Breadth Buckles Again

We’ve been closely following stock market breadth for signs of a resumed bear market. Breadth had been exceptionally poor until just a few weeks ago we noted the first signs of broadening out. This led to a sharp rally culminating in a blowoff last week.

Both that broadening out and the rally were left for dead this week.

Financology follows three distinct market breadth metrics: 1) The Russell 2000 versus the Russell 1000, 2) The S&P 500 equal weight versus the S&P cap weight, 3) The the rest of the world versus the US.

Breadth is failing on all three cylinders.

What does this mean? At root it is a divergence between things that normally correlate. There are two ways any divergence can correct; either A can return to B or B can return to A. We saw a spasm of the latter over the past few weeks as the lagging soldiers played catchup with the leading generals. This week they all deserted.

The averages are once again being bouyed by just a handful of supercaps as the rest of the market deteriorates out from under them.

The tactical implications depend on your starting position and where you want to go. Investors still below their target stock allocations could use this as an opportunity to add to positions in the rank and file at relatively attractive prices. Those who are in cap weighted indices, heavy in that handful of generals, could use this as an opportunity to either reduce stock allocations or reallocate away from the few and towards the many. Although the latter are still vulnerable to broad stock market declines, they at least offer decent long term return prospects for the risk.

The short version is this: I wouldn’t want to be fully allocated to the cap weighted market at this juncture.

There is no such thing as risk free investing, but the evidence suggests there is less risk per unit of prospective return in owning the market underweighted in supercap growth.

We’ve previously cited a portfolio of ETFs designed to do this and plan to post an update soon. In addition, we’re once again overweighting cash USD.

Index traders can watch the 4200 level on the S&P. A month ago we were watching it from underneath, observing that “The S&P is knocking on a widely watched glass ceiling around 4200. If it convincingly breaks through, traders will take it as an all-clear and run with it.” It did and they did. We’re in the opposite position now. If it breaks below, it opens a trap door.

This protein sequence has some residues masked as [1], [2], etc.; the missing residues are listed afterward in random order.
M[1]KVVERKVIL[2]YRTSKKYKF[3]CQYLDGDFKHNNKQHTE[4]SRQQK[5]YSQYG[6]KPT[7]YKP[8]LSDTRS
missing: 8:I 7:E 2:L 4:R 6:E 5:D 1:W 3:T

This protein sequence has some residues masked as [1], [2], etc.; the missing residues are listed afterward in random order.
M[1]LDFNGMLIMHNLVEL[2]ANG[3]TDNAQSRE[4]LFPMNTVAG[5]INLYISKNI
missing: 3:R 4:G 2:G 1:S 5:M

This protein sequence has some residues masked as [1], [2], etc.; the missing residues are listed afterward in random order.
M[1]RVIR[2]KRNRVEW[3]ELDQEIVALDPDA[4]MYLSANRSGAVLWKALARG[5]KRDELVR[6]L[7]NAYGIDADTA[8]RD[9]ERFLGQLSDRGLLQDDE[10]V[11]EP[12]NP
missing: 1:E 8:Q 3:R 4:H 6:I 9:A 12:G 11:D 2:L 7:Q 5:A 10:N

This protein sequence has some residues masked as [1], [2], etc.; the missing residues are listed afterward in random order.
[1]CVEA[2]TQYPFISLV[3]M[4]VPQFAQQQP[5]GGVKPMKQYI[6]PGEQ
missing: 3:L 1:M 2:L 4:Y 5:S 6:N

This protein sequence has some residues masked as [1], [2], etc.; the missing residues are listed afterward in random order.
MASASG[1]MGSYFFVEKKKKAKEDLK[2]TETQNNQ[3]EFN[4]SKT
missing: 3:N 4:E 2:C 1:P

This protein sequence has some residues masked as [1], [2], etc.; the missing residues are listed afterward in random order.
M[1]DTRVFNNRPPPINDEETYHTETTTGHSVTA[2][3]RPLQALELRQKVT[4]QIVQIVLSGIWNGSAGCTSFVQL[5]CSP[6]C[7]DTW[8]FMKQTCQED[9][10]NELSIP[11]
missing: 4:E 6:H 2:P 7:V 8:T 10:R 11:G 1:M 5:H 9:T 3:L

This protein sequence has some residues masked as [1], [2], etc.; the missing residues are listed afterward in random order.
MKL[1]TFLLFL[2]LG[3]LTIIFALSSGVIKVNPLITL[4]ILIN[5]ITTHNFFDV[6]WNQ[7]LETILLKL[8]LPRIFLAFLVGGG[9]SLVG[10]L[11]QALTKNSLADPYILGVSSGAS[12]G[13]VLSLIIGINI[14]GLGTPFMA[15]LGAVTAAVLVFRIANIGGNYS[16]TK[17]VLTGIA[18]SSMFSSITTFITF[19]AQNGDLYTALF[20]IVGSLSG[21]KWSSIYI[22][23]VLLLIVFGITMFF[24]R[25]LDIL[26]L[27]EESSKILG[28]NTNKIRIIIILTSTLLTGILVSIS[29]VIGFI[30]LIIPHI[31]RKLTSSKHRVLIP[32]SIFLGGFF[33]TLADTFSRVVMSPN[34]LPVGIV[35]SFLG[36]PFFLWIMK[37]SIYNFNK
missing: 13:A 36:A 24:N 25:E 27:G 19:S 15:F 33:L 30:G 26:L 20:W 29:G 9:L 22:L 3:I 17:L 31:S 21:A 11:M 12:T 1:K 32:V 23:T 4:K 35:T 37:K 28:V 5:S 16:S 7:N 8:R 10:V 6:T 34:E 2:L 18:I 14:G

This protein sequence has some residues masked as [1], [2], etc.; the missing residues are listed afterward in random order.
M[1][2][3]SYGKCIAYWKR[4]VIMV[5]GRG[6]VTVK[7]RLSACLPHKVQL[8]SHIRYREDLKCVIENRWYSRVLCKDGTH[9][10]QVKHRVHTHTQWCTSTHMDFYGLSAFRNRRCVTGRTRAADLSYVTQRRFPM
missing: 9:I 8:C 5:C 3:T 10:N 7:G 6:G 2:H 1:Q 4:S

5 thoughts on “Breadth Buckles Again

  1. jk says:

    fwiw my only equities are in commodities – oil and gas, uranium, agriculture including fertilizers. and that probably adds up to only about a 20% allocation.

    though the generals are at nose bleed levels, even the privates are not cheap

    1. Bill Terrell says:

      For sure even the privates could see considerable downside. My rationale for allocating there is that they at least have enough longer term return prospects to justify taking the risk. If someone could tell me when they will hit bottom, I’d gladly wait … but alas no one’s crystal ball is that good!

      The alternatives all have problems too. I like commodities too, but not enough to make them 100% of my portfolio. I’ve been and remain bullish on Treasuries, but it’s the opposite situation there … potential cyclical upside but bleak longer term prospects. And as an income investor, what I might sell my stocks for isn’t the main consideration, dividends are. And in value and outside the US you can find some pretty attractive yields. So FWIW I hold all three asset classes … and for now a bit extra cash…

  2. jk says:

    pbr/a pays a monster dividend to compensate for the political risk. worth about a 75bps allocation for me.
    i have a somewhat smaller allocation in ec.
    more conservatively there’s epd, and smaller in et.
    i count all these as commodities.

    1. Bill Terrell says:

      That ultrafat PBR yield reflects an ultralow price if the dividend is anywhere near sustainable. CRESY recently reintroduced a dividend and rocketed higher, though it may have overshot … obvious risk given the macro picture in Argentina as well. I like MLPs in general and EPD in particular, but don’t do them any more. It takes some specialized expertise to avoid a situation where you get fat but declining dividends. AMLP’s have been sagging for years, and it even reverse split the stock. My main energy stock isn’t even an energy stock … TPL … it’s down by around half over the past few months but still up a couple hundred times over the last twenty years (if it gets cut in half again it might be a buy). Some of my favorite ETFs have fairly good energy exposure (direct in the case of COMT) so that’s as far as I go with individual names.